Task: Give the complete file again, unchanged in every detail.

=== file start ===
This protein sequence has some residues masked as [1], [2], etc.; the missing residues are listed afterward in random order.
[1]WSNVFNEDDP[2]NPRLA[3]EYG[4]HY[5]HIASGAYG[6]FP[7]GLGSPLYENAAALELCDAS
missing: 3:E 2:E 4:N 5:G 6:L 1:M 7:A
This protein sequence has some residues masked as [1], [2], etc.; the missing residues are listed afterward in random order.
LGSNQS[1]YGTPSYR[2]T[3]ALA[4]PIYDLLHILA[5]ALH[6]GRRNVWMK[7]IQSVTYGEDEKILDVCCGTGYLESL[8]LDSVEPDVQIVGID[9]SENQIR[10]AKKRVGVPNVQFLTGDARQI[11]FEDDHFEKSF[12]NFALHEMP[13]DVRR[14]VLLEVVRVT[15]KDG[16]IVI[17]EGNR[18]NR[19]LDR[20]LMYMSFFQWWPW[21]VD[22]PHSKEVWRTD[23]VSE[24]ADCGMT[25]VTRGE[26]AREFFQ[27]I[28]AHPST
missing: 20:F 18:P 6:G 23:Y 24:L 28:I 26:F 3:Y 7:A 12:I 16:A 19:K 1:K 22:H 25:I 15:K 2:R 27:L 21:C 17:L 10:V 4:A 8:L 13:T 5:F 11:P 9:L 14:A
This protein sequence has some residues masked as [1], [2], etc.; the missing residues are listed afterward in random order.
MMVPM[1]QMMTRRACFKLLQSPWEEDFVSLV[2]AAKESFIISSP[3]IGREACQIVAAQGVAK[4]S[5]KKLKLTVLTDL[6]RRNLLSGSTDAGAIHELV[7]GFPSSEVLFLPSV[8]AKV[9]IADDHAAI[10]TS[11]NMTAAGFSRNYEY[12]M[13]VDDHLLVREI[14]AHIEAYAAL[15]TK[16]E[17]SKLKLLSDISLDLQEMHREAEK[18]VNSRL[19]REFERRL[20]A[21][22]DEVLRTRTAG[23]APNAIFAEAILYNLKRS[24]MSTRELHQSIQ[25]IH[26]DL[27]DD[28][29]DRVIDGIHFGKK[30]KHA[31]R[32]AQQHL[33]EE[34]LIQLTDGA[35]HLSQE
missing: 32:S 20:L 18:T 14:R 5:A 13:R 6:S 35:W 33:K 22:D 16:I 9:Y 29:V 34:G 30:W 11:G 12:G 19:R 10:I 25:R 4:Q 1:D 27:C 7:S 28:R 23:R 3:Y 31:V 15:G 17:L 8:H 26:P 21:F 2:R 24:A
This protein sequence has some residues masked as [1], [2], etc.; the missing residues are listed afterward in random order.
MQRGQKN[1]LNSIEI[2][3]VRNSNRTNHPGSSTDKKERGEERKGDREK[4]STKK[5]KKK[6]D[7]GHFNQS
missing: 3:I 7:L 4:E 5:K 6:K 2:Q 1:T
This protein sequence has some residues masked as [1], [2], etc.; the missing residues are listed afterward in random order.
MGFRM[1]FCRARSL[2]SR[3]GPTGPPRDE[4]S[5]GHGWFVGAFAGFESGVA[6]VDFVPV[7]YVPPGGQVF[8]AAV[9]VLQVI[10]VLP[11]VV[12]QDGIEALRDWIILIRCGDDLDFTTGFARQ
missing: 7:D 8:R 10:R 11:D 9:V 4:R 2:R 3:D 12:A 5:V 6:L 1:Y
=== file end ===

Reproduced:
This protein sequence has some residues masked as [1], [2], etc.; the missing residues are listed afterward in random order.
[1]WSNVFNEDDP[2]NPRLA[3]EYG[4]HY[5]HIASGAYG[6]FP[7]GLGSPLYENAAALELCDAS
missing: 3:E 2:E 4:N 5:G 6:L 1:M 7:A
This protein sequence has some residues masked as [1], [2], etc.; the missing residues are listed afterward in random order.
LGSNQS[1]YGTPSYR[2]T[3]ALA[4]PIYDLLHILA[5]ALH[6]GRRNVWMK[7]IQSVTYGEDEKILDVCCGTGYLESL[8]LDSVEPDVQIVGID[9]SENQIR[10]AKKRVGVPNVQFLTGDARQI[11]FEDDHFEKSF[12]NFALHEMP[13]DVRR[14]VLLEVVRVT[15]KDG[16]IVI[17]EGNR[18]NR[19]LDR[20]LMYMSFFQWWPW[21]VD[22]PHSKEVWRTD[23]VSE[24]ADCGMT[25]VTRGE[26]AREFFQ[27]I[28]AHPST
missing: 20:F 18:P 6:G 23:Y 24:L 28:I 26:F 3:Y 7:A 12:I 16:A 19:K 1:K 22:H 25:I 15:K 2:R 27:L 21:C 17:L 10:V 4:A 8:L 13:T 5:F 11:P 9:L 14:A
This protein sequence has some residues masked as [1], [2], etc.; the missing residues are listed afterward in random order.
MMVPM[1]QMMTRRACFKLLQSPWEEDFVSLV[2]AAKESFIISSP[3]IGREACQIVAAQGVAK[4]S[5]KKLKLTVLTDL[6]RRNLLSGSTDAGAIHELV[7]GFPSSEVLFLPSV[8]AKV[9]IADDHAAI[10]TS[11]NMTAAGFSRNYEY[12]M[13]VDDHLLVREI[14]AHIEAYAAL[15]TK[16]E[17]SKLKLLSDISLDLQEMHREAEK[18]VNSRL[19]REFERRL[20]A[21][22]DEVLRTRTAG[23]APNAIFAEAILYNLKRS[24]MSTRELHQSIQ[25]IH[26]DL[27]DD[28][29]DRVIDGIHFGKK[30]KHA[31]R[32]AQQHL[33]EE[34]LIQLTDGA[35]HLSQE
missing: 32:S 20:L 18:T 14:R 5:A 13:R 6:S 35:W 33:K 22:D 16:I 9:Y 29:V 34:G 30:W 11:G 12:G 19:R 10:I 25:R 4:Q 1:D 27:C 7:S 28:R 23:R 3:Y 31:V 15:G 17:L 8:H 26:P 21:F 2:R 24:A
This protein sequence has some residues masked as [1], [2], etc.; the missing residues are listed afterward in random order.
MQRGQKN[1]LNSIEI[2][3]VRNSNRTNHPGSSTDKKERGEERKGDREK[4]STKK[5]KKK[6]D[7]GHFNQS
missing: 3:I 7:L 4:E 5:K 6:K 2:Q 1:T
This protein sequence has some residues masked as [1], [2], etc.; the missing residues are listed afterward in random order.
MGFRM[1]FCRARSL[2]SR[3]GPTGPPRDE[4]S[5]GHGWFVGAFAGFESGVA[6]VDFVPV[7]YVPPGGQVF[8]AAV[9]VLQVI[10]VLP[11]VV[12]QDGIEALRDWIILIRCGDDLDFTTGFARQ
missing: 7:D 8:R 10:R 11:D 9:V 4:R 2:R 3:D 12:A 5:V 6:L 1:Y